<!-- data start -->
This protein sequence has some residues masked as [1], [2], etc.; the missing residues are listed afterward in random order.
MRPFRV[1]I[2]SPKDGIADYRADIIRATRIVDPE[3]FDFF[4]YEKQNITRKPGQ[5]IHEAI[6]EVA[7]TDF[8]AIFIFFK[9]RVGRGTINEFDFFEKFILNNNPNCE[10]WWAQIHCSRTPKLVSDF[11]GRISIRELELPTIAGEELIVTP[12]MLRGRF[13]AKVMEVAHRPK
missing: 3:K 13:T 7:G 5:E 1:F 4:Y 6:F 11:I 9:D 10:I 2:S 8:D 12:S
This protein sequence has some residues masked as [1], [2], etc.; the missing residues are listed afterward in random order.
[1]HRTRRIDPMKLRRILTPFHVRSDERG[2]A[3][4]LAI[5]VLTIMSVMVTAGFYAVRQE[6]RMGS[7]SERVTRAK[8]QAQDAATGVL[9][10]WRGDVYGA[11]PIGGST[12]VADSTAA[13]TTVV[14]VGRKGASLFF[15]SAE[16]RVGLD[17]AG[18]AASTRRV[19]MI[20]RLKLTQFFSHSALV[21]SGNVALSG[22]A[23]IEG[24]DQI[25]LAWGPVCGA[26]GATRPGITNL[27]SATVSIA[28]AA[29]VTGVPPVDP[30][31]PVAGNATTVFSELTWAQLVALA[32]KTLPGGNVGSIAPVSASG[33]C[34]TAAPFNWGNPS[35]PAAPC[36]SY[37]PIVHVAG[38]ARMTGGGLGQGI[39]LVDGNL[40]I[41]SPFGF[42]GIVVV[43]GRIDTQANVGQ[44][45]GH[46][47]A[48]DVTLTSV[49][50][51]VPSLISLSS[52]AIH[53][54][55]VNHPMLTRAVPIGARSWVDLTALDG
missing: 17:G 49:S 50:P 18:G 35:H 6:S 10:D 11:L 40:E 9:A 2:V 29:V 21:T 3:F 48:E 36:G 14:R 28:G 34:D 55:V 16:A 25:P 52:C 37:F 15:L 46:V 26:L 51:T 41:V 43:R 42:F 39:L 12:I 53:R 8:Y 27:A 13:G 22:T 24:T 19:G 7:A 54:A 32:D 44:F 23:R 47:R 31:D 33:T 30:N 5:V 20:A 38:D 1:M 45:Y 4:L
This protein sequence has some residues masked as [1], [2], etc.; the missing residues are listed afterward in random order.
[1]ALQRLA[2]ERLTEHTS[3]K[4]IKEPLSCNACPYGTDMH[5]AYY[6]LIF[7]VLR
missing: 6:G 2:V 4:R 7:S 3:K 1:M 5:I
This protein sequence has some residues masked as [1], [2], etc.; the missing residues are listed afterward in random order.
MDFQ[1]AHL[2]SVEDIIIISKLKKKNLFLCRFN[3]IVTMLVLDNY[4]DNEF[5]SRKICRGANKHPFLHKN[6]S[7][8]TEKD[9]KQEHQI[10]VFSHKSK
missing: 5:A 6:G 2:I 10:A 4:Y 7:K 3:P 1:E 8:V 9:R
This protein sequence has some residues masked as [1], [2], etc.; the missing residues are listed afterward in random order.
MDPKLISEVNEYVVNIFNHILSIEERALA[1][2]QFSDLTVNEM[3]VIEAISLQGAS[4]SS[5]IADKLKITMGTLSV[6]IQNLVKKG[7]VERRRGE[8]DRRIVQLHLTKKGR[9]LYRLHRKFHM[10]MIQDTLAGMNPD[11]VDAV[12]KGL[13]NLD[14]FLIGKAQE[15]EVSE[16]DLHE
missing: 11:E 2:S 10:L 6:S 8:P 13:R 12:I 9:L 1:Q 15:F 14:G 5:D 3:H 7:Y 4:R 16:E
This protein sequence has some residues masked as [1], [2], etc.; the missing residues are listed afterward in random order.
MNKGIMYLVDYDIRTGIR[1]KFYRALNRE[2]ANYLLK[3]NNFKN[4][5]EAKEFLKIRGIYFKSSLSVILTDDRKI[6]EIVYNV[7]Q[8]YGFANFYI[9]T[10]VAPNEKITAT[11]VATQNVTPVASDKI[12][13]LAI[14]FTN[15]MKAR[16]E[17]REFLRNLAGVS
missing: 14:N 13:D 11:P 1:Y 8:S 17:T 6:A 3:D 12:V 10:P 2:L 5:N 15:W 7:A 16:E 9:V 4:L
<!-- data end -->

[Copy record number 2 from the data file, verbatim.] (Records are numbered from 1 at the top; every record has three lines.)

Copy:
This protein sequence has some residues masked as [1], [2], etc.; the missing residues are listed afterward in random order.
[1]HRTRRIDPMKLRRILTPFHVRSDERG[2]A[3][4]LAI[5]VLTIMSVMVTAGFYAVRQE[6]RMGS[7]SERVTRAK[8]QAQDAATGVL[9][10]WRGDVYGA[11]PIGGST[12]VADSTAA[13]TTVV[14]VGRKGASLFF[15]SAE[16]RVGLD[17]AG[18]AASTRRV[19]MI[20]RLKLTQFFSHSALV[21]SGNVALSG[22]A[23]IEG[24]DQI[25]LAWGPVCGA[26]GATRPGITNL[27]SATVSIA[28]AA[29]VTGVPPVDP[30][31]PVAGNATTVFSELTWAQLVALA[32]KTLPGGNVGSIAPVSASG[33]C[34]TAAPFNWGNPS[35]PAAPC[36]SY[37]PIVHVAG[38]ARMTGGGLGQGI[39]LVDGNL[40]I[41]SPFGF[42]GIVVV[43]GRIDTQANVGQ[44][45]GH[46][47]A[48]DVTLTSV[49][50][51]VPSLISLSS[52]AIH[53][54][55]VNHPMLTRAVPIGARSWVDLTALDG
missing: 17:G 49:S 50:P 18:G 35:H 6:S 10:D 11:L 40:E 9:A 2:V 29:V 21:T 3:F 48:E 36:G 14:R 28:G 34:D 55:V 16:A 25:P 52:C 37:F 15:L 46:V 26:L 51:T 41:V 43:R 42:F 39:L 12:I 53:R 8:Y 27:A 13:G 22:T 24:T 19:G 7:A 54:A 32:D 44:F 23:R 47:R 31:D 33:T 30:N 5:V 20:A 38:D 1:M 45:Y 4:L